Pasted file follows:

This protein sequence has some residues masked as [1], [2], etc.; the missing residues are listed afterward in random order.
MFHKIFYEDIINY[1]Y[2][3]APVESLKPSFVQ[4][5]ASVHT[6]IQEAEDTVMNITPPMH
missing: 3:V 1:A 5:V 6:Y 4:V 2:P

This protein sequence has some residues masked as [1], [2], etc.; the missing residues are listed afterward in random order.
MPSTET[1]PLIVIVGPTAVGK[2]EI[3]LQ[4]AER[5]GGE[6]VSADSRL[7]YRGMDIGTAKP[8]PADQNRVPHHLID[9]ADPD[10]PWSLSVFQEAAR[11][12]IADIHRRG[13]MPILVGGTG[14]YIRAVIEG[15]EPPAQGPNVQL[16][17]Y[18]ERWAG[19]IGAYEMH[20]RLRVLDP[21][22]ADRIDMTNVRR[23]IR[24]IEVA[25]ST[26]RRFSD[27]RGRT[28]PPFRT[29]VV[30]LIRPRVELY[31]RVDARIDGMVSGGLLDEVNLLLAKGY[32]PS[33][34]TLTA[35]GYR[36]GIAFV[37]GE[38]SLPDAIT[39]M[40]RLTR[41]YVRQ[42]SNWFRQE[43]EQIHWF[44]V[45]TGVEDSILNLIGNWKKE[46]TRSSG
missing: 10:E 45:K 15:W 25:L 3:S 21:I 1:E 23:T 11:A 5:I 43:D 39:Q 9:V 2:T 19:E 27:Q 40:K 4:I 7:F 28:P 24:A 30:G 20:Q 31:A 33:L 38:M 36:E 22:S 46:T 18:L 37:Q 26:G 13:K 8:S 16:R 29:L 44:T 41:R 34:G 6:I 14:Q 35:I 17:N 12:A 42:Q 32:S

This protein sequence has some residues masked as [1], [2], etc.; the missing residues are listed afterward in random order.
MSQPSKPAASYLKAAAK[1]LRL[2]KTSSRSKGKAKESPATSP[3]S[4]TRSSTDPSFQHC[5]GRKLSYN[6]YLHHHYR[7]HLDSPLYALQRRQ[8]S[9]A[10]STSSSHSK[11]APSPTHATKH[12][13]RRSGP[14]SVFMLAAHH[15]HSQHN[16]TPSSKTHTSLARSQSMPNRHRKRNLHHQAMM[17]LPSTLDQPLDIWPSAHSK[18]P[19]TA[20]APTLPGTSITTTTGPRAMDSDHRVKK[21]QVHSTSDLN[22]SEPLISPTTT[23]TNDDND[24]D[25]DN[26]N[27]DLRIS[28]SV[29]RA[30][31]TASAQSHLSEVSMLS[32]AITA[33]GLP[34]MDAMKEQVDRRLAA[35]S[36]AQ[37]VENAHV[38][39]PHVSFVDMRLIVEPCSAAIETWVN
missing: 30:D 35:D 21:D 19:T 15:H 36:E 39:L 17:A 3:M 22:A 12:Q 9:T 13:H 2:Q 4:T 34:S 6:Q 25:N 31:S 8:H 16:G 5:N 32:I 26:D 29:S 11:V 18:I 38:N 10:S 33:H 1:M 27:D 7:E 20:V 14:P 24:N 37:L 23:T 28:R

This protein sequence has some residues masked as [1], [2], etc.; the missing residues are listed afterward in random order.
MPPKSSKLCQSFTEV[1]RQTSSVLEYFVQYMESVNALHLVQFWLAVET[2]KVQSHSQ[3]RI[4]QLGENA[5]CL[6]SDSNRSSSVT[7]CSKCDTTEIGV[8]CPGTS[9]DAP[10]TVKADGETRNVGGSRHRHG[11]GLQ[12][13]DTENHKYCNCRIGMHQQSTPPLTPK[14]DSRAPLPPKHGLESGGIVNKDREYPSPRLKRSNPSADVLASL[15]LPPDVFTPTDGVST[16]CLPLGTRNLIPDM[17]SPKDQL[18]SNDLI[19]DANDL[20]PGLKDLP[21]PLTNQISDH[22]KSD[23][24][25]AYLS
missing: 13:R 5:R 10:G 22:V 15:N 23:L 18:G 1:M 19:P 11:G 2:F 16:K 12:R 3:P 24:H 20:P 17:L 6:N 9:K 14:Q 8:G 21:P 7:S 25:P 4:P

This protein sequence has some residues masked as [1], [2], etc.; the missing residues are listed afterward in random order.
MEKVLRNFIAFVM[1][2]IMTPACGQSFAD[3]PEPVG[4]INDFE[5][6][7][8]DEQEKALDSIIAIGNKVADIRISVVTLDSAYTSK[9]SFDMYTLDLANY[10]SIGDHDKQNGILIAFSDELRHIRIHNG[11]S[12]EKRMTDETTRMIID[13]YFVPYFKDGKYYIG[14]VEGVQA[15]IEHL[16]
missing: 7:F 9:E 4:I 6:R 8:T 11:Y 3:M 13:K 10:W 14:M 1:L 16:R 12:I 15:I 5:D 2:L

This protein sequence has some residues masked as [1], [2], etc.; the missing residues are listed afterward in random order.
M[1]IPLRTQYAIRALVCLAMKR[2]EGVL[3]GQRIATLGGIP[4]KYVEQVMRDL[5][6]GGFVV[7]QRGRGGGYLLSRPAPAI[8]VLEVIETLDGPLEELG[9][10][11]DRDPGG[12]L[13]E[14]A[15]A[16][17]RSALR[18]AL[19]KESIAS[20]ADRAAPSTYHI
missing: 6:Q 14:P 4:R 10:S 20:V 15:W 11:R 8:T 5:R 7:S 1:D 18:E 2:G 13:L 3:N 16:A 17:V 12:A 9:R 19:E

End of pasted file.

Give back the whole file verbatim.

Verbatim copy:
This protein sequence has some residues masked as [1], [2], etc.; the missing residues are listed afterward in random order.
MFHKIFYEDIINY[1]Y[2][3]APVESLKPSFVQ[4][5]ASVHT[6]IQEAEDTVMNITPPMH
missing: 3:V 1:A 5:V 6:Y 4:V 2:P

This protein sequence has some residues masked as [1], [2], etc.; the missing residues are listed afterward in random order.
MPSTET[1]PLIVIVGPTAVGK[2]EI[3]LQ[4]AER[5]GGE[6]VSADSRL[7]YRGMDIGTAKP[8]PADQNRVPHHLID[9]ADPD[10]PWSLSVFQEAAR[11][12]IADIHRRG[13]MPILVGGTG[14]YIRAVIEG[15]EPPAQGPNVQL[16][17]Y[18]ERWAG[19]IGAYEMH[20]RLRVLDP[21][22]ADRIDMTNVRR[23]IR[24]IEVA[25]ST[26]RRFSD[27]RGRT[28]PPFRT[29]VV[30]LIRPRVELY[31]RVDARIDGMVSGGLLDEVNLLLAKGY[32]PS[33][34]TLTA[35]GYR[36]GIAFV[37]GE[38]SLPDAIT[39]M[40]RLTR[41]YVRQ[42]SNWFRQE[43]EQIHWF[44]V[45]TGVEDSILNLIGNWKKE[46]TRSSG
missing: 10:E 45:K 15:W 25:L 3:S 21:I 1:E 23:T 11:A 5:I 43:D 39:Q 9:V 2:T 19:E 27:Q 40:K 4:I 7:F 28:P 24:A 30:G 20:Q 31:A 33:L 38:M 36:E 22:S 46:T 18:L 37:Q 26:G 13:K 8:S 16:R 29:L 44:T 41:R 34:G 6:I 14:Q 35:I 17:N 12:A 42:Q 32:S

This protein sequence has some residues masked as [1], [2], etc.; the missing residues are listed afterward in random order.
MSQPSKPAASYLKAAAK[1]LRL[2]KTSSRSKGKAKESPATSP[3]S[4]TRSSTDPSFQHC[5]GRKLSYN[6]YLHHHYR[7]HLDSPLYALQRRQ[8]S[9]A[10]STSSSHSK[11]APSPTHATKH[12][13]RRSGP[14]SVFMLAAHH[15]HSQHN[16]TPSSKTHTSLARSQSMPNRHRKRNLHHQAMM[17]LPSTLDQPLDIWPSAHSK[18]P[19]TA[20]APTLPGTSITTTTGPRAMDSDHRVKK[21]QVHSTSDLN[22]SEPLISPTTT[23]TNDDND[24]D[25]DN[26]N[27]DLRIS[28]SV[29]RA[30][31]TASAQSHLSEVSMLS[32]AITA[33]GLP[34]MDAMKEQVDRRLAA[35]S[36]AQ[37]VENAHV[38][39]PHVSFVDMRLIVEPCSAAIETWVN
missing: 30:D 35:D 21:D 19:T 15:H 36:E 39:L 17:A 3:M 22:A 12:Q 9:T 13:H 2:Q 4:T 34:S 6:Q 25:N 31:S 8:H 16:G 5:N 32:I 26:D 29:S 11:V 18:I 38:N 10:S 33:H 1:M 27:D 7:E 20:V 14:P 24:N 37:L 23:T 28:R

This protein sequence has some residues masked as [1], [2], etc.; the missing residues are listed afterward in random order.
MPPKSSKLCQSFTEV[1]RQTSSVLEYFVQYMESVNALHLVQFWLAVET[2]KVQSHSQ[3]RI[4]QLGENA[5]CL[6]SDSNRSSSVT[7]CSKCDTTEIGV[8]CPGTS[9]DAP[10]TVKADGETRNVGGSRHRHG[11]GLQ[12][13]DTENHKYCNCRIGMHQQSTPPLTPK[14]DSRAPLPPKHGLESGGIVNKDREYPSPRLKRSNPSADVLASL[15]LPPDVFTPTDGVST[16]CLPLGTRNLIPDM[17]SPKDQL[18]SNDLI[19]DANDL[20]PGLKDLP[21]PLTNQISDH[22]KSD[23][24][25]AYLS
missing: 13:R 5:R 10:G 22:V 15:N 23:L 18:G 1:M 19:P 11:G 2:F 16:K 12:R 3:P 24:H 20:P 17:L 6:N 9:K 14:Q 8:G 21:P 7:S 25:P 4:P

This protein sequence has some residues masked as [1], [2], etc.; the missing residues are listed afterward in random order.
MEKVLRNFIAFVM[1][2]IMTPACGQSFAD[3]PEPVG[4]INDFE[5][6][7][8]DEQEKALDSIIAIGNKVADIRISVVTLDSAYTSK[9]SFDMYTLDLANY[10]SIGDHDKQNGILIAFSDELRHIRIHNG[11]S[12]EKRMTDETTRMIID[13]YFVPYFKDGKYYIG[14]VEGVQA[15]IEHL[16]
missing: 7:F 9:E 4:I 6:R 8:T 11:Y 3:M 13:K 10:W 14:M 1:L 16:R 12:I 15:I 5:D 2:L

This protein sequence has some residues masked as [1], [2], etc.; the missing residues are listed afterward in random order.
M[1]IPLRTQYAIRALVCLAMKR[2]EGVL[3]GQRIATLGGIP[4]KYVEQVMRDL[5][6]GGFVV[7]QRGRGGGYLLSRPAPAI[8]VLEVIETLDGPLEELG[9][10][11]DRDPGG[12]L[13]E[14]A[15]A[16][17]RSALR[18]AL[19]KESIAS[20]ADRAAPSTYHI
missing: 6:Q 14:P 4:R 10:S 20:V 15:W 11:R 8:T 5:R 7:S 1:D 18:E 2:G 13:L 3:N 16:A 17:V 12:A 9:R 19:E